Do you use renewable energy sources or have a solar array on your roof? Use the renewable energy  =(+)= , and solar energy sustainicon =(o)=.

Are you a designer that has used sustainability strategies in your work? Have fun with the bio-inspired system, [{^}], zero waste system [0], and design using one material [1] sustainicons.

Concerned about the presence of potentially harmful chemicals in the environment? There’s a sustainicon that visually describes how a chemical (in this case Mercury) moves from a man-made system into the environment: [Hg]>{Hg}.

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Posted in Sustainability, Uncategorized, Visualization

form + function + sustainability = design

It’s great to be a designer, especially today when the comprehensive thinking, making, doing toolkit of design is just what is needed. If we are hoping that development will be sustainable, then design is going to have to create it. If products and services need to be re-imagined and re-done so that they don’t cause adverse harm at any stage of their life cycle, then design has to get smarter about how design and the environment are interlinked and interdependent.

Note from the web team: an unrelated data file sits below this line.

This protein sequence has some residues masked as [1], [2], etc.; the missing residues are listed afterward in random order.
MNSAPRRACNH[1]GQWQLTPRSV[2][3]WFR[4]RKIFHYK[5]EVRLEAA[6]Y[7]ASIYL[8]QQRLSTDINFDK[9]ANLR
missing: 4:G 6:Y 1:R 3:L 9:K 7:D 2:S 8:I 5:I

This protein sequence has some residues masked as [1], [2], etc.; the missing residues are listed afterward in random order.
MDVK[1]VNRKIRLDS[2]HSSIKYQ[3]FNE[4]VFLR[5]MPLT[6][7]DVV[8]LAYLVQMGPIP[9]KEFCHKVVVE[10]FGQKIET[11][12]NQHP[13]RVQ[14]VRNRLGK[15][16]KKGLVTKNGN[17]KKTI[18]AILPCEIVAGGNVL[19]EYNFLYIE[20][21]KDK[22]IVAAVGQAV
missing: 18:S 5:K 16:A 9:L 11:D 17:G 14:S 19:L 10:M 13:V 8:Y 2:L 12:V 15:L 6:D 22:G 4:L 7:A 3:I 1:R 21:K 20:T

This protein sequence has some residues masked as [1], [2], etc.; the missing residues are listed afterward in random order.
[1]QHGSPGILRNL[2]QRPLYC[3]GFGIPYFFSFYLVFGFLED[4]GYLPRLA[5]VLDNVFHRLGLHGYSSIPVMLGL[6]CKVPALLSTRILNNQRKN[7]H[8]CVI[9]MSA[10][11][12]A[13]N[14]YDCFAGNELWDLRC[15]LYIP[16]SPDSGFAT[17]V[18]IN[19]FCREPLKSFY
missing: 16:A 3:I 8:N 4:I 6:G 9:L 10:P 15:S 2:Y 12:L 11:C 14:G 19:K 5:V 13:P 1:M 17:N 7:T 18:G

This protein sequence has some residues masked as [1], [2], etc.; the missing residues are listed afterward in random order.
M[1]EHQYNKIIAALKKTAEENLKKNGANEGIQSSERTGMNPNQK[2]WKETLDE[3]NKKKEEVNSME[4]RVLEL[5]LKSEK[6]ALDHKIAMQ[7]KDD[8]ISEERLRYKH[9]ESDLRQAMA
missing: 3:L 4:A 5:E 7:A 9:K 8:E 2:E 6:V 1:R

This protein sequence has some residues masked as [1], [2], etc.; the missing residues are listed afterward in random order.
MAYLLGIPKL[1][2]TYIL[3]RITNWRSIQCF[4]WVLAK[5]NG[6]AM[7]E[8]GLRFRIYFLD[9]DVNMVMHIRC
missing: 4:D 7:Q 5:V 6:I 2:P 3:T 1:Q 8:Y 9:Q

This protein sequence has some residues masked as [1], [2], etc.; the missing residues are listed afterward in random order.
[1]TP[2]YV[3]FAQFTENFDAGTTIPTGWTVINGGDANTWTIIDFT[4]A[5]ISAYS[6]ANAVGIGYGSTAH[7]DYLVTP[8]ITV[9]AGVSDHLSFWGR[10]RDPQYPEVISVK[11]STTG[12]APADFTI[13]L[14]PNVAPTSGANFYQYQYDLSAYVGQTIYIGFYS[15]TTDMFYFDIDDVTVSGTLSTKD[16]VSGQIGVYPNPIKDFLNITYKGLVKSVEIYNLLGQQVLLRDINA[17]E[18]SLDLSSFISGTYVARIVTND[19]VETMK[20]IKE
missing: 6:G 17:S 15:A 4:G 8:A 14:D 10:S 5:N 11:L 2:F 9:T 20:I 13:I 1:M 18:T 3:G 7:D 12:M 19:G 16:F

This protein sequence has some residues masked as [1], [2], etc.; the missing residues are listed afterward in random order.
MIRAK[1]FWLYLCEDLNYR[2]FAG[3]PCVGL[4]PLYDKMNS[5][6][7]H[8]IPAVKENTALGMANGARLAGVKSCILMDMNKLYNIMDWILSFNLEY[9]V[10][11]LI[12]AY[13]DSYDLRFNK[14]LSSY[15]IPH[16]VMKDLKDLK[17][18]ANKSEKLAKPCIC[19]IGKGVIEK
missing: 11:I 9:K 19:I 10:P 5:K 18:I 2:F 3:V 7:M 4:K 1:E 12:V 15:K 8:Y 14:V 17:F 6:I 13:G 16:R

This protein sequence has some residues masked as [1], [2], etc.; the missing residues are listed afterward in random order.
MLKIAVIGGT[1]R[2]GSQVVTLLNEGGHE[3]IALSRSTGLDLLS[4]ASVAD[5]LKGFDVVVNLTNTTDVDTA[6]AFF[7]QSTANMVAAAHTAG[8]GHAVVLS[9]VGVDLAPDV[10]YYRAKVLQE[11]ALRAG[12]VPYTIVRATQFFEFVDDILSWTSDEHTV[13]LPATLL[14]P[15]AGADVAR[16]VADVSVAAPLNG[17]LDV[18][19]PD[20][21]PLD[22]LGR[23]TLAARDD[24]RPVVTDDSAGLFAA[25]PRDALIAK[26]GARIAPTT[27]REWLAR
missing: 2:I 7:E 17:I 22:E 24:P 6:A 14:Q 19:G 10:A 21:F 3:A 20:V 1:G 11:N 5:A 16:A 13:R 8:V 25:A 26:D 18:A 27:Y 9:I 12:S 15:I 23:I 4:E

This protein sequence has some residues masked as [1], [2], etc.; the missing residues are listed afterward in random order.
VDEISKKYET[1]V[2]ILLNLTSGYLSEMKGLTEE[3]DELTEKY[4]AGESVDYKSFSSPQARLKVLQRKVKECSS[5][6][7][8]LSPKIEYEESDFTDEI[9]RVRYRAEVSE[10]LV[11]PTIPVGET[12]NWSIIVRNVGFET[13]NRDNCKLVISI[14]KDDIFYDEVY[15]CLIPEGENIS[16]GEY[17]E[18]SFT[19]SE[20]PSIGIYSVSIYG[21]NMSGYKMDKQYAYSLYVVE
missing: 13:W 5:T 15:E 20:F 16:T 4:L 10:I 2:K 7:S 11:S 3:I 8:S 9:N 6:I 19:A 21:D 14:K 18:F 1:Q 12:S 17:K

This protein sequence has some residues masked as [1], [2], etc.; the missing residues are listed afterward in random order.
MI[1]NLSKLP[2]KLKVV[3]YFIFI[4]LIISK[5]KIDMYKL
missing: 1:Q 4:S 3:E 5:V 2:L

This is a difficult and exciting undertaking, but first design has to take on the challenge. It begins by recognizing that sustainability has to be part of every design outcome. Hence the equation. Simple addition that can change the world we design.


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Posted in Design, Sustainability, Uncategorized